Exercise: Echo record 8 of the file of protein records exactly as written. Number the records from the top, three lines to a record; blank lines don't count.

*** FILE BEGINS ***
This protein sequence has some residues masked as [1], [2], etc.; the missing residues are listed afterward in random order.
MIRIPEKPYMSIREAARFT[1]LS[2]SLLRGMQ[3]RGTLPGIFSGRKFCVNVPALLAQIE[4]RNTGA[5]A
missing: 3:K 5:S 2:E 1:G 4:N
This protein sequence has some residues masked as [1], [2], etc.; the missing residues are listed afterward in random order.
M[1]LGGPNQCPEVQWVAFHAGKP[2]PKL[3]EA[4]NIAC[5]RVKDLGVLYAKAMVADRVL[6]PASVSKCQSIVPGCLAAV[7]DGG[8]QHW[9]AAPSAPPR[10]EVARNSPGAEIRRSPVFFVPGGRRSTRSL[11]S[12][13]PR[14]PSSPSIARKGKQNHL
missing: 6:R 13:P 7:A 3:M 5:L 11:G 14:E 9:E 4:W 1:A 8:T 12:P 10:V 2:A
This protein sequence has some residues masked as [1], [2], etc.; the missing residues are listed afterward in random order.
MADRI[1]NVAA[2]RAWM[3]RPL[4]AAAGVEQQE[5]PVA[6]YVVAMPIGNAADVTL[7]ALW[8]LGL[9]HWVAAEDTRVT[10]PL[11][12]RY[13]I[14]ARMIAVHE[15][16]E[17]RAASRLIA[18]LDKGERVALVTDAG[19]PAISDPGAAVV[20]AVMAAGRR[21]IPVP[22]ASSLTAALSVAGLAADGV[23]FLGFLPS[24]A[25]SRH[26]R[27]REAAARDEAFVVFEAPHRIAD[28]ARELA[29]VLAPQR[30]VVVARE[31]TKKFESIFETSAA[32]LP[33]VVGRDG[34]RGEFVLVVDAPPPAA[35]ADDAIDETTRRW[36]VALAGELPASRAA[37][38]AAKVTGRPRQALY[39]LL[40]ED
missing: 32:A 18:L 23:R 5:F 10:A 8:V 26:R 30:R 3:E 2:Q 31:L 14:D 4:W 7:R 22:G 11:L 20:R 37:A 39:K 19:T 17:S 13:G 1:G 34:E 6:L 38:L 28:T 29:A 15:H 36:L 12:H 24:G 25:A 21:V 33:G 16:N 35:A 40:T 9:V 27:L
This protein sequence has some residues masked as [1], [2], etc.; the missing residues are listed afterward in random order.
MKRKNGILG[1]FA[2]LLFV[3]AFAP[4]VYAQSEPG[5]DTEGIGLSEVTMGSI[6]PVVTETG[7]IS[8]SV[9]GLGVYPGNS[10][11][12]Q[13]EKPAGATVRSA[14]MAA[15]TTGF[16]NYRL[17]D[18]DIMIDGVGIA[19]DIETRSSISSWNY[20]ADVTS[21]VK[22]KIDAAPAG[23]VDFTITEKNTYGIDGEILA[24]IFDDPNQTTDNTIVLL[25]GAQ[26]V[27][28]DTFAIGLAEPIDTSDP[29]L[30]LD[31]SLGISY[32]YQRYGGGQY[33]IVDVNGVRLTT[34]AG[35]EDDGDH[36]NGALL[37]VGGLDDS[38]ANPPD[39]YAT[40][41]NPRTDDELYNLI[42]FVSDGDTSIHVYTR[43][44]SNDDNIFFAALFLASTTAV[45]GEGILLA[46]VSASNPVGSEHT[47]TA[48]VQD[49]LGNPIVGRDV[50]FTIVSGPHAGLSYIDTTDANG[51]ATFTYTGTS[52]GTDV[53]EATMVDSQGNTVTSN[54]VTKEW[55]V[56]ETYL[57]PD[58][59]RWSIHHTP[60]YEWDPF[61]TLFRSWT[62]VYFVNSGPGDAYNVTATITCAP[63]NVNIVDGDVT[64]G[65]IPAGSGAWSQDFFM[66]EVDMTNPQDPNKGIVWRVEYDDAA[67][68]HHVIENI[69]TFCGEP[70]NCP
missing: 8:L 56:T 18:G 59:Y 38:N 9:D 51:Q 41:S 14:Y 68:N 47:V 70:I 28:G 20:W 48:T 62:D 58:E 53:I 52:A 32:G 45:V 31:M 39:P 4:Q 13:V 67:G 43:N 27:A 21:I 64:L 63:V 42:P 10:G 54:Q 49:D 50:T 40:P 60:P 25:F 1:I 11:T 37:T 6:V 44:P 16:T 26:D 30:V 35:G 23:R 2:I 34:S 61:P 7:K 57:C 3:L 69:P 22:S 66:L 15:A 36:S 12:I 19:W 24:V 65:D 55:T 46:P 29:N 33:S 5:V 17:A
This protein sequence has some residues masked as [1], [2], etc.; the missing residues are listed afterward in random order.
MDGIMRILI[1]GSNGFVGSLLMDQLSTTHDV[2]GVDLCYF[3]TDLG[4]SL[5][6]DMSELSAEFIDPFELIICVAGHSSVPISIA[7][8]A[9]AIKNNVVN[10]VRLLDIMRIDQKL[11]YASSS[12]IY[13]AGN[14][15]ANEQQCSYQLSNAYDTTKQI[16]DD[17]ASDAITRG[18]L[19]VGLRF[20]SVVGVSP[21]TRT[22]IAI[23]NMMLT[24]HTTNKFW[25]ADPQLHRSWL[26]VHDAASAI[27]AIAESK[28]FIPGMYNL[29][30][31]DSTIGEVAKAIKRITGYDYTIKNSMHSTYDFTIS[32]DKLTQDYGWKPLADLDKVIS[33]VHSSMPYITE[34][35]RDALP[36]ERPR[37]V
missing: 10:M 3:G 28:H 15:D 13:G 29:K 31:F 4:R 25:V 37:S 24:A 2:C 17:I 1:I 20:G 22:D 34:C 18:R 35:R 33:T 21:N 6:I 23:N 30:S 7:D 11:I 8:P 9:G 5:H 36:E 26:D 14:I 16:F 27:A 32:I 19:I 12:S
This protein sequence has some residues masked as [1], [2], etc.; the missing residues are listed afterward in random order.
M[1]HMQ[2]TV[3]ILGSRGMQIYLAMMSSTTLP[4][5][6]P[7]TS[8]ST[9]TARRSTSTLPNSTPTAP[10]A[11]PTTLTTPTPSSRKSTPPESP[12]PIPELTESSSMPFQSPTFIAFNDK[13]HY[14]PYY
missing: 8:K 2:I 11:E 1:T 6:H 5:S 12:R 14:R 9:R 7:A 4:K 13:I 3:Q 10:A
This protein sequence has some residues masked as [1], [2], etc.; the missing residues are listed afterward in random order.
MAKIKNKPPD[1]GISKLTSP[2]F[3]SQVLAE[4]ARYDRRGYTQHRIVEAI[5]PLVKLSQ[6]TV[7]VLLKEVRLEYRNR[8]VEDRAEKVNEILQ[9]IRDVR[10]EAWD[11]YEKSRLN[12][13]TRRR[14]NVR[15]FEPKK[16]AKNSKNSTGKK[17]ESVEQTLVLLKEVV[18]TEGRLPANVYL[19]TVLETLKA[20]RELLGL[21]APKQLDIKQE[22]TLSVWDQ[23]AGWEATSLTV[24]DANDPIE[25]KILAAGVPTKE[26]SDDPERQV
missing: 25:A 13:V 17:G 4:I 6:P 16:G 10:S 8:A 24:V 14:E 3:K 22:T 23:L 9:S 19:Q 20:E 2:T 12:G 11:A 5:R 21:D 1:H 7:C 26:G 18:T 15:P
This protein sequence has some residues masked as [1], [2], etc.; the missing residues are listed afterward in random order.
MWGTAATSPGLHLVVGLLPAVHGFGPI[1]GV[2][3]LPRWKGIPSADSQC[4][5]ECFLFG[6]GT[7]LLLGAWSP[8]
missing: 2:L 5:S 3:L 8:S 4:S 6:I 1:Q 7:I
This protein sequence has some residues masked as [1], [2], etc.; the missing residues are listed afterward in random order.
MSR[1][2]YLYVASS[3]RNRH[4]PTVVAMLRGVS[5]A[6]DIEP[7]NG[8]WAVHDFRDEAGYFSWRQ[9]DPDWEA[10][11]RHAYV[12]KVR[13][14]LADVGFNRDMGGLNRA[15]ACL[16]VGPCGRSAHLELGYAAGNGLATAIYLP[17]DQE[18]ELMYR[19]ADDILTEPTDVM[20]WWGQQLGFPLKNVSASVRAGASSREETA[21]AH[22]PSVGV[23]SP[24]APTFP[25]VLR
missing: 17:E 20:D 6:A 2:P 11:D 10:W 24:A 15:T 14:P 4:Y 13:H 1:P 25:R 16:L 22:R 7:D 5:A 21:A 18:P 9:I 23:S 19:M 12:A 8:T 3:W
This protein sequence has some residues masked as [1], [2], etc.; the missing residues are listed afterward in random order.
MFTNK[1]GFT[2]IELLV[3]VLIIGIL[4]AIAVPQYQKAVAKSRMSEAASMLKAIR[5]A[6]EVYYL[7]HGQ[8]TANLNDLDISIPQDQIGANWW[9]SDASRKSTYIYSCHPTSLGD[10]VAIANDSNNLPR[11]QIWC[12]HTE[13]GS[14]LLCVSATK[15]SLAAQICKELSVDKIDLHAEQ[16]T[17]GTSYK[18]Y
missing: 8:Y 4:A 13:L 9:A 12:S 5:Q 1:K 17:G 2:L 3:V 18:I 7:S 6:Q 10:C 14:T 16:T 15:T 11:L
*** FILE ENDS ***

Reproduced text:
This protein sequence has some residues masked as [1], [2], etc.; the missing residues are listed afterward in random order.
MWGTAATSPGLHLVVGLLPAVHGFGPI[1]GV[2][3]LPRWKGIPSADSQC[4][5]ECFLFG[6]GT[7]LLLGAWSP[8]
missing: 2:L 5:S 3:L 8:S 4:S 6:I 1:Q 7:I